# initialize database, and create Superuser
./install-govready-q.sh

Note

The command install-govready-q.sh creates the Superuser interactively allowing you to specify username and password.

The command install-govready-q.sh --non-interactive creates the Superuser automatically for installs where you do not have access to interactive access to the command line. The auto-generated username and password will be output (only once) to the stdout log.

6. Starting and stopping GovReady-Q

Starting GovReady-Q

You can now start GovReady-Q Server. GovReady-Q defaults to listening on localhost:8000, but can easily be run to listen on other host domains and ports.

# Run the server on the default localhost and port 8000
python3 manage.py runserver

Visit your GovReady-Q site in your web browser at: http://localhost:8000/

# Run the server to listen at a different specific host and port
# python manage.py runserver host:port
python3 manage.py runserver 0.0.0.0:8000
python3 manage.py runserver 10.0.167.168:8000
python3 manage.py runserver example.com:8000

Stopping GovReady-Q

Press Ctrl-C in the terminal window running GovReady-Q to stop the server.

7. Running GovReady-Q with Gunicorn HTTP WSGI

In this step, you will configure your deployment to use a higher performing, multi-threaded gunicorn (Green Unicorn) HTTP WSGI server to handle web requests instead of GovReady-Q using Django’s built-in server. This will serve you pages faster, with greater scalability. You will start gunicorn server using a configuration file.

First, create the local/gunicorn.conf.py file that tells gunicorn how to start.

import multiprocessing
command = 'gunicorn'
pythonpath = '/home/govready-q/govready-q'
# serve GovReady-Q locally on server to use nginx as a reverse proxy
bind = 'localhost:8000'
workers = multiprocessing.cpu_count() * 2 + 1 # recommended for high-traffic sites
# set workers to 1 for now, because the secret key won't be shared if it was auto-generated,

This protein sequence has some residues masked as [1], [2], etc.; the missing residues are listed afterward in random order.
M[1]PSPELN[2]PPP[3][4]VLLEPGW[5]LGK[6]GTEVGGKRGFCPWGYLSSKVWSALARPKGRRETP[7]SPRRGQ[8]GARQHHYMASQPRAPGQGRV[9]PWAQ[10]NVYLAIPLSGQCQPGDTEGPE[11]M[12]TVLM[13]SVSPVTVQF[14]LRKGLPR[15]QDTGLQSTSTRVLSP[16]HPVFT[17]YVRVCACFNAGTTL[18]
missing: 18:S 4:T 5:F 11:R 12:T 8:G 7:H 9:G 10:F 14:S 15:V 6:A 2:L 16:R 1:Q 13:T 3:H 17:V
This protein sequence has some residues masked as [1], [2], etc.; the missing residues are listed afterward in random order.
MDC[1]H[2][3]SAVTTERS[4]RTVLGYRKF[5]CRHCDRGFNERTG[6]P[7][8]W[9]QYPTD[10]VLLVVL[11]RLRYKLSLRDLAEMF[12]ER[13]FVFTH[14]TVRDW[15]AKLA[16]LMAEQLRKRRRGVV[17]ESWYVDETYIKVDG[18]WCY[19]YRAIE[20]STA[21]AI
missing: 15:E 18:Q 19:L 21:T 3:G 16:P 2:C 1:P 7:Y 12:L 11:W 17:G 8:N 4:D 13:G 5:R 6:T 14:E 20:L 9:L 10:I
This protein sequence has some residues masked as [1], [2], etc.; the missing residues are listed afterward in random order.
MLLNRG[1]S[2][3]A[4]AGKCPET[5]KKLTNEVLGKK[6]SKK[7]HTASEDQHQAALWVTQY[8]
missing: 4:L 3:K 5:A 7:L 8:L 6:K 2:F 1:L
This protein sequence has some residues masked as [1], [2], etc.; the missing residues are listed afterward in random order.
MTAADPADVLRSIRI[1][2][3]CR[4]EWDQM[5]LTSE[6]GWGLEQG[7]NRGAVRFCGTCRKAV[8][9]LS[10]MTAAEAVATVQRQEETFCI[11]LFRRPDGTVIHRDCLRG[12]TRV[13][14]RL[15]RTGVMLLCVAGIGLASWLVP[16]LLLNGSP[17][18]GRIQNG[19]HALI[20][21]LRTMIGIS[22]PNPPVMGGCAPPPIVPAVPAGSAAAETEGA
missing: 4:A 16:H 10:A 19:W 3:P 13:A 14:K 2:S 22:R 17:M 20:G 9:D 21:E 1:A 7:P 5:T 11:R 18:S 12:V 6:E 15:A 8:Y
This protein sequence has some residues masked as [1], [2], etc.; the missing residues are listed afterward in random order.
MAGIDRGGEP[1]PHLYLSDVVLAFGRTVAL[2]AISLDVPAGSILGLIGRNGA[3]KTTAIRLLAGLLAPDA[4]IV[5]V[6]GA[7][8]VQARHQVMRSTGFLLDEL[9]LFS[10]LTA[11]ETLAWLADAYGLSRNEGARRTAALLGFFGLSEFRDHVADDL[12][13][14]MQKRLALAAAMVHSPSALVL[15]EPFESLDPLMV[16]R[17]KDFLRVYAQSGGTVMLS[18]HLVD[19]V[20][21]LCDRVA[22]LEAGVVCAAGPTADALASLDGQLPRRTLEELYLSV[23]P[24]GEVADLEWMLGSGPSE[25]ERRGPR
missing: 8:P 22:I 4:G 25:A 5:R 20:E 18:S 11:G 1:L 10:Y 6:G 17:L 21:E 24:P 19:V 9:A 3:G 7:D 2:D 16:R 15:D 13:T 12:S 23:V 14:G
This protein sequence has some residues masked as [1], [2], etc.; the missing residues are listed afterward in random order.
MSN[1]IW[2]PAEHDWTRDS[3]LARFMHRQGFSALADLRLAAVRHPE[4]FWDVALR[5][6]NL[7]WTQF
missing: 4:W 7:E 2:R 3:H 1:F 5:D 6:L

# which causes the login session for users to drop as soon as they hit a different worker
# workers = 1
worker_class = 'gevent'
user = 'govready-q'
keepalive = 10

Note

Alternatively set workers = 1 if secret key is being auto-generated and not defined in local/environment.json. Auto-generated keys cause user login sessions to drop when their request is handled by a different worker.

Note

A sample gunicorn.conf.py is provided in local-examples/local-ubuntu-postgres-nginx-gunicorn-supervisor-http/gunicorn. You can copy the contents of this file to local/gunicorn.conf.py.

cp local-examples/local-ubuntu-postgres-nginx-gunicorn-supervisor-http/gunicorn.conf.py local/gunicorn.conf.py

Starting GovReady-Q with Gunicorn

You can now start Gunicorn web server from the GovReady-Q install directory. You can run the command to start gunicorn as root or as the govready-q user.

su - govready-q

cd /home/govready-q/govready-q/
gunicorn3 -c /home/govready-q/govready-q/local/gunicorn.conf.py siteapp.wsgi

# Gunicorn is now running at serving GovReady-Q at the `govready-url` address.

Stopping GovReady-Q with Gunicorn

Press Ctrl-C in the terminal window running gunicorn to stop the server.

8. Monitoring GovReady-Q with Supervisor

In this step, you will configure your deployment to use Supervisor to start, monitor, and automatically restart Gunicorn (and GovReady-Q) as long running process. In this configuration Supervisord is the effective server daemon running in the background and managing the gunicorn web server process handling requests to GovReady-Q. If Gunicorn or GovReady-Q unexpectedly crash, the Supervisord daemon will automatically restart Gunicorn and GovReady-Q.

Create the Supervisor /etc/supervisor/conf.d/supervisor-govready-q.conf conf file for gunicorn to run GovReady-Q. Supervisor on Ubuntu automatically reads the configuration files in /etc/supervisor/conf.d/ when started.

Note

If running GovReady-Q as user govready-q be sure to uncomment the user = govready-q in the supervisor-govready-q.conf file.

[program:govready-q]
user = govready-q
command = gunicorn3 --config /home/govready-q/govready-q/local/gunicorn.conf.py siteapp.wsgi
directory = /home/govready-q/govready-q
stderr_logfile = /var/log/govready-q-stderr.log
stdout_logfile = /var/log/govready-q-stdout.log

[program:notificationemails]
command = python3 manage.py send_notification_emails forever
directory = /home/govready-q/govready-q
stderr_logfile = /var/log/notificationemails-stderr.log
stdout_logfile = /var/log/notificationemails-stdout.log

Note

A sample supervisor-govready-q.conf is provided in local-examples/local-ubuntu-postgres-nginx-gunicorn-supervisor-http. You can copy the contents of this file to /etc/supervisor/conf.d/supervisor-govready-q.conf.

# run as root
cp local-examples/local-ubuntu-postgres-nginx-gunicorn-supervisor-http/supervisor-govready-q.conf \